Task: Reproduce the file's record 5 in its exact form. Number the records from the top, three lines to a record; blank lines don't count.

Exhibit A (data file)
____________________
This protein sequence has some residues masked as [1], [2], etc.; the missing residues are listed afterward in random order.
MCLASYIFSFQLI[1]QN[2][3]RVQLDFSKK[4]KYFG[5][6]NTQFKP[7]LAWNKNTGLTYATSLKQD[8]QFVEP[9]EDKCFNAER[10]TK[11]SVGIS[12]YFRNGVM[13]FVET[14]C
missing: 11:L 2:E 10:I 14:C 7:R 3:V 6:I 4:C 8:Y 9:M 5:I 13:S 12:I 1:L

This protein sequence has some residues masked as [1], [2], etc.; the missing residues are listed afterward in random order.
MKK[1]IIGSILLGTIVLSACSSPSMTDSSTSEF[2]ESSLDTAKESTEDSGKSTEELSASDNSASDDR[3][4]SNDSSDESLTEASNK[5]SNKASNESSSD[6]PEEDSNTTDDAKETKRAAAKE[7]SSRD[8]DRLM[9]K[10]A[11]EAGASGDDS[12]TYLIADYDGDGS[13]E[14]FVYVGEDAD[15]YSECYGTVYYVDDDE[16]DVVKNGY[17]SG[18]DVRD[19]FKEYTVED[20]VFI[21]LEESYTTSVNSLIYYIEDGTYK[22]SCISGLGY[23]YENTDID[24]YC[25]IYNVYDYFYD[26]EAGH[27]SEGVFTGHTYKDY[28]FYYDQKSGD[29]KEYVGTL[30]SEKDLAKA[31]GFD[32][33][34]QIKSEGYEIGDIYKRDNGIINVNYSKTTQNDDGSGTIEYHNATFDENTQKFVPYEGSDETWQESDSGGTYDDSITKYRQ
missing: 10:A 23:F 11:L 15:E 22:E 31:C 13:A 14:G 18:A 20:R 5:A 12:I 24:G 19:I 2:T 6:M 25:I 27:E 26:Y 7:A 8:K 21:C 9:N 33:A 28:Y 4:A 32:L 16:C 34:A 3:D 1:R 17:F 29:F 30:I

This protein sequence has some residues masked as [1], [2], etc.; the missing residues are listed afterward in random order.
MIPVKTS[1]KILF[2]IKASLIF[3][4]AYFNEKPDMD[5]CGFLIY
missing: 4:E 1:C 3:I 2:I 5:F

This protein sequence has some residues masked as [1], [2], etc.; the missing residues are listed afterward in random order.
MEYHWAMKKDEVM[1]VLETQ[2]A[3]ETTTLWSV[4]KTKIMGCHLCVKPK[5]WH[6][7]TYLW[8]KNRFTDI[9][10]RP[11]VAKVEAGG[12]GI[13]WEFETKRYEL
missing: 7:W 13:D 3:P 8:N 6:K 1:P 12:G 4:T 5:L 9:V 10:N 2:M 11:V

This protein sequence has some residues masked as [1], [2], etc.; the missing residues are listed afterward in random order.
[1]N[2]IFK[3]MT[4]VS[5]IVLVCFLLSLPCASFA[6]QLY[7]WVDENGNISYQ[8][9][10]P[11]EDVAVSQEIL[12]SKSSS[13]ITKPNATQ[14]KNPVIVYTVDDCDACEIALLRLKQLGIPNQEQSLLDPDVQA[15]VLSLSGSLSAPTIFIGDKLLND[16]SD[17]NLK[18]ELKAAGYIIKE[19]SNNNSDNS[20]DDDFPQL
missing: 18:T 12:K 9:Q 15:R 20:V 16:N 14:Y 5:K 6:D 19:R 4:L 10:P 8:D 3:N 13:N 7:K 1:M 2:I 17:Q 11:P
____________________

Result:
This protein sequence has some residues masked as [1], [2], etc.; the missing residues are listed afterward in random order.
[1]N[2]IFK[3]MT[4]VS[5]IVLVCFLLSLPCASFA[6]QLY[7]WVDENGNISYQ[8][9][10]P[11]EDVAVSQEIL[12]SKSSS[13]ITKPNATQ[14]KNPVIVYTVDDCDACEIALLRLKQLGIPNQEQSLLDPDVQA[15]VLSLSGSLSAPTIFIGDKLLND[16]SD[17]NLK[18]ELKAAGYIIKE[19]SNNNSDNS[20]DDDFPQL
missing: 18:T 12:K 9:Q 15:R 20:V 16:N 14:Y 5:K 6:D 19:R 4:L 10:P 8:D 3:N 13:N 7:K 1:M 2:I 17:Q 11:P